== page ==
This post was actually inspired by a link that TOS's Nancy Carter shared on facebook recently: Cheap Ways to Cure Simple Ailments at Home.  Having been plagued by an annoying tickle in my throat the last few days (especially at night), I have been drinking apple cider vinegar and water -- which really helps (I don't mind the taste just like that -- but the addition of honey makes it more palatable). But in the Econobuster's guest post, there was a recipe for a cough remedy that I decided to try -- and it worked :) (I haven't tried it for night time yet -- but it worked to treat the coughing fit I was having after church!) Here's the simple recipe:

Cough Remedy:
1/4 cup water
2 tbsp. apple cider vinegar (I always use the unfiltered kind -- it's healthier)
2 tbsp. honey or agave nectar (I used stevia instead, though raw honey has some good health properties)
1/2 tsp. ground ginger
1/2 tsp. cayenne pepper
Just take a teaspoon of the mixture when you feel a cough coming on.

Burn Treatment:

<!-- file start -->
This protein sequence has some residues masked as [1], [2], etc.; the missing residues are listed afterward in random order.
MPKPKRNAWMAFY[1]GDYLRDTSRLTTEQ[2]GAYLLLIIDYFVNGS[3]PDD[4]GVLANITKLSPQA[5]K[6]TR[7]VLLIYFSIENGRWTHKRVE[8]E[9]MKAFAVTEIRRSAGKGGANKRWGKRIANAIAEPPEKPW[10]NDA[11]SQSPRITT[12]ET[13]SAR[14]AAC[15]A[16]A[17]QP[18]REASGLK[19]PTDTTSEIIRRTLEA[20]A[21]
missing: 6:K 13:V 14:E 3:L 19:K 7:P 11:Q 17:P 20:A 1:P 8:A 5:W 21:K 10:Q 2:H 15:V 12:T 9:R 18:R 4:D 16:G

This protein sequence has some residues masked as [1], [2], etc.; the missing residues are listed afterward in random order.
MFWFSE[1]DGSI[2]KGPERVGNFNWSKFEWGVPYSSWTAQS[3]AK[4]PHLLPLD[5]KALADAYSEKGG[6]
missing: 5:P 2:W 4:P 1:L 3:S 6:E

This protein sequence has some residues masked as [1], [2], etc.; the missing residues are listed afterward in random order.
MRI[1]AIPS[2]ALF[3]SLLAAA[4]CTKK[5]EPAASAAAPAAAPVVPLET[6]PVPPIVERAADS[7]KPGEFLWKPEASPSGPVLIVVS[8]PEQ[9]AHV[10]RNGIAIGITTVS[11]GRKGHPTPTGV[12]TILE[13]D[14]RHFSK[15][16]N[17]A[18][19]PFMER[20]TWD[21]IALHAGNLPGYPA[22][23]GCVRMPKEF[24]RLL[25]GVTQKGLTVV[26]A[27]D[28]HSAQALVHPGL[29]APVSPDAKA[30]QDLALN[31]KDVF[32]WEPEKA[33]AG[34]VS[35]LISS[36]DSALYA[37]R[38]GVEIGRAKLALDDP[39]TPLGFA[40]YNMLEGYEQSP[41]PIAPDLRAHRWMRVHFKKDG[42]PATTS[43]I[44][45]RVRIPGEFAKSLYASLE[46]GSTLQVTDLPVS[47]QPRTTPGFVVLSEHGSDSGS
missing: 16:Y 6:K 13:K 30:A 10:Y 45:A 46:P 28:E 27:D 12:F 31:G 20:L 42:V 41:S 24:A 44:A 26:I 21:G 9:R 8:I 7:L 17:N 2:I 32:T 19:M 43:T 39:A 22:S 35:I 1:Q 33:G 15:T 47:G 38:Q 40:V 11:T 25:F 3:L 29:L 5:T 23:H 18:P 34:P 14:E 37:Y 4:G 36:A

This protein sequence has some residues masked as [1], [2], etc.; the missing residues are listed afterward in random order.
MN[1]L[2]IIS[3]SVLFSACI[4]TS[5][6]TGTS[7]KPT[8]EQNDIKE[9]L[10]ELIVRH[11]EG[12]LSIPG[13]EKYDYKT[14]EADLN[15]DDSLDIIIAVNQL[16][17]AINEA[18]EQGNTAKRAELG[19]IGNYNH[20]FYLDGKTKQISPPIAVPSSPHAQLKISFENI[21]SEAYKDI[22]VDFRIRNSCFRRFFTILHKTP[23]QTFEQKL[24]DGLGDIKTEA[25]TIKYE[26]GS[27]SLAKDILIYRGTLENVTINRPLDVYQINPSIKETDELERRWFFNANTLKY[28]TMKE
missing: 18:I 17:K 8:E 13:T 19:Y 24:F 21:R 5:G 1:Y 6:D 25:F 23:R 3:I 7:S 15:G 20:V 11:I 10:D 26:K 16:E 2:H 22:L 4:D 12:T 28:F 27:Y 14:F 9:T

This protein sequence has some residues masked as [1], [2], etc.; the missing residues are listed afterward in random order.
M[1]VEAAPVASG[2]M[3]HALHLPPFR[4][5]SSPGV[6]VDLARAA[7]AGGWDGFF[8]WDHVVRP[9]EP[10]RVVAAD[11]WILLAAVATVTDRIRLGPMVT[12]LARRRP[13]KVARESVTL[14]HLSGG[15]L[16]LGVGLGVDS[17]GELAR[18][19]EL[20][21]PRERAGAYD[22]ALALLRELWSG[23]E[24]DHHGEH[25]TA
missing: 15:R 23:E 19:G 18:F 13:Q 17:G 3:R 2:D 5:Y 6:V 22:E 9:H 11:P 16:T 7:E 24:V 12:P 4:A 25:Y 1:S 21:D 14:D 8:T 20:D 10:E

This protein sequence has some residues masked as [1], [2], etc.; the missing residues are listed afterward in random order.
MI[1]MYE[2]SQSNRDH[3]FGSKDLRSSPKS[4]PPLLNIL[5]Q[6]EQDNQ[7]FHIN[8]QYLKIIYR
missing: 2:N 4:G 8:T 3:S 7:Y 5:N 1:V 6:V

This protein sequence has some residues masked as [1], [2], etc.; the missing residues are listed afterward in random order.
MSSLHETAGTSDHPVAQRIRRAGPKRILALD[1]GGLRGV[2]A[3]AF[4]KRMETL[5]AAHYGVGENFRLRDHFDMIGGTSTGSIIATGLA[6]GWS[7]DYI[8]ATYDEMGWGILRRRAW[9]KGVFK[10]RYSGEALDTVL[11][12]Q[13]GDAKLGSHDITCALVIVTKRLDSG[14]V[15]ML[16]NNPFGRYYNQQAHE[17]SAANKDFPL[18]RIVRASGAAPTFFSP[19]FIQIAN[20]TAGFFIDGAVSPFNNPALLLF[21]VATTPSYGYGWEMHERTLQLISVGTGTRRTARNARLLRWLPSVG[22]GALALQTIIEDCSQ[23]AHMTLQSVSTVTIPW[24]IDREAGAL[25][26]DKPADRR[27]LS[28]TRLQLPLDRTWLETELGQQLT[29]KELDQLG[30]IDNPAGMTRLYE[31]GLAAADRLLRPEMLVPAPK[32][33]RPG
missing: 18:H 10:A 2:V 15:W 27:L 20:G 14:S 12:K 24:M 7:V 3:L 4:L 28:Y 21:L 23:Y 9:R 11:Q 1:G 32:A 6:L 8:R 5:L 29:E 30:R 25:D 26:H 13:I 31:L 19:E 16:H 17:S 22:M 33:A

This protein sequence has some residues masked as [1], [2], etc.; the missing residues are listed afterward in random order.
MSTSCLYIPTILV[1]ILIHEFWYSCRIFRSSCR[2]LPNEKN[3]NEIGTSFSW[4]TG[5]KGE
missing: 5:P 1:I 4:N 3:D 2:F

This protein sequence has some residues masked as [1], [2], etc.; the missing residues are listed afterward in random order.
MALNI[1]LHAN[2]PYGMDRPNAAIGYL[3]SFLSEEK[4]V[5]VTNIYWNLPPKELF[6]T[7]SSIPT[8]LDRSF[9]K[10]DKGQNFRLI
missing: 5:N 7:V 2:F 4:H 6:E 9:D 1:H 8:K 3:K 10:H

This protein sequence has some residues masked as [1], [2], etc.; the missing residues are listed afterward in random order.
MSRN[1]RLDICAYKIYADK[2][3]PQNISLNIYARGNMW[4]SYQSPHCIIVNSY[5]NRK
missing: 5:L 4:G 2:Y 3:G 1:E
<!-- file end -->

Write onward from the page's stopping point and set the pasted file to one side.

Essential oil of lavender
Lavender is one of the few essential oils that can be applied "neat" -- or directly to the skin without a carrier oil. So for sunburns and other burns that happen in the course of life, I apply lavender multiple times until the wound is healed. Not only does it help heal, it prevents blistering and scarring.

While I'm on the topic of lavender, I might as well tell you that I also use it for treating bug bites, as well as repelling mosquitos, and for soothing minor abrasions and cuts (it has many cleansing and healing properties) -- and treating my dog's hot spots. We sometimes put it on our pillows to help induce sleep, as well as put a few drops in the bath for a calming effect. I also use it in my homemade beauty products -- but I'll get to that later.